# How can I approximate Jacobian Elliptic Functions in terms of basic integrable functions for the SO(3) rotation of a rigid body?

So, the rotation of a 3d body can be described with Euler's equations of motion giving the rotational velocity in components along the principal axes of inertia. As showed in f.ex. this paper,

Euler Top (free asymmetric top): solution of Euler’s equations in terms of elliptic integrals, Berry Groisman, Cambridge University, 2014.

they can be expressed in terms of Jacobian Elliptic Functions sn, cn and dn (in case of torque free rotatio). I tried to approximate these functions using the trigonometric functions, such that: $$\operatorname{sn}(x,k)=\sin(\operatorname{am}(x,k))≈\sin\left(\frac{\sin(2u)}{2} C(k)+u\right)$$ where $u=x\times(\pi/\text{Period of }\operatorname{sn}(x,k))$ and $C(k)$ is a function of $k$ which matches how "wide" the sin graph is at the top, and is constant for a given body, so that u is the only variable.

However, I cannot find a way to translate these component functions of angular velocity from along the principal axes (body frame) to the inertial frame of reference and than integrate the angular velocity functions to give the position of the body. Does anyone have an idea for a similar method which, just as this one, is not necessarily accurate after a long period of time, but gives a pretty accurate approximation which is enough to approximate the free rotation of a rigid body for a relatively short period of time?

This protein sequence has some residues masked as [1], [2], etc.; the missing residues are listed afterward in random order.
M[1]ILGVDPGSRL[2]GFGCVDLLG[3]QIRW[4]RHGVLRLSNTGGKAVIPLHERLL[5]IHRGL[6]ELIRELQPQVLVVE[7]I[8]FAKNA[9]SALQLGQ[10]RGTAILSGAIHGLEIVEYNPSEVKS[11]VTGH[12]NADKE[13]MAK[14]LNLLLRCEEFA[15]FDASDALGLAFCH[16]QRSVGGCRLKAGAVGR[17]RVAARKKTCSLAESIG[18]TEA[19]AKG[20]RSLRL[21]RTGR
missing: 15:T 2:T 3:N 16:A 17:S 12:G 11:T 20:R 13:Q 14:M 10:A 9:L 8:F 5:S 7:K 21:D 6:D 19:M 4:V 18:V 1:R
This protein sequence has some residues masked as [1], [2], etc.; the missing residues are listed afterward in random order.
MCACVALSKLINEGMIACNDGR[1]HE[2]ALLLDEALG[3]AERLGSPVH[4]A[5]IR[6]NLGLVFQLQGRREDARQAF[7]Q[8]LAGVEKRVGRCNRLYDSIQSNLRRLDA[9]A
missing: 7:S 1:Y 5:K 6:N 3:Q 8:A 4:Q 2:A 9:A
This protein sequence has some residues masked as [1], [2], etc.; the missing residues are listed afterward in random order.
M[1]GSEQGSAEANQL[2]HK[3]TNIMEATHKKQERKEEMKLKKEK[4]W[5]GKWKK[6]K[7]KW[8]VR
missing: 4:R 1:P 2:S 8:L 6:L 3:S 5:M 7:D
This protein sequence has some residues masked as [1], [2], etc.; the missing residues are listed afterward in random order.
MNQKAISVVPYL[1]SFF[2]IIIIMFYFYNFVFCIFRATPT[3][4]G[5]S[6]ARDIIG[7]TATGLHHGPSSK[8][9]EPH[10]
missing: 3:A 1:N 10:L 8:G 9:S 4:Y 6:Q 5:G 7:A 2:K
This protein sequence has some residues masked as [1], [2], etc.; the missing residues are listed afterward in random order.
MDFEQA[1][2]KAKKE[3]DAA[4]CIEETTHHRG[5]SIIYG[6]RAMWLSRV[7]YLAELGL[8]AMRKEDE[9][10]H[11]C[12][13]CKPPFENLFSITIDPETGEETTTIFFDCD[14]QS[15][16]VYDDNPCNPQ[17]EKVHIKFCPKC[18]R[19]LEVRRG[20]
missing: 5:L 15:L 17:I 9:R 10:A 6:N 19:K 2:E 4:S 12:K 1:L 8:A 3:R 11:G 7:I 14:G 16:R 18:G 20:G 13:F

• This may help. An ad hoc method I used many years ago for a similar problem was to simply use these DEs initialized by $\mathrm{sn}(0)=\mathrm{dn}(0)=0$ and $\mathrm{cn}(0)=1$ and integrated them numerically: this works pretty well for small value of $k$. Mathematica has the first kind elliptic integral built in as .... – WetSavannaAnimal Sep 17 '15 at 11:54
• ... $x=\mathrm{EllipticF}[\mathrm{am}(x,\,k) ,\,k^2]$ – WetSavannaAnimal Sep 17 '15 at 11:58
• But the MMOI components are not constant on an inertial frame. – ja72 Apr 2 '16 at 0:27
• No, but the above is for a rotating system. – Bruno KM Apr 4 '16 at 11:18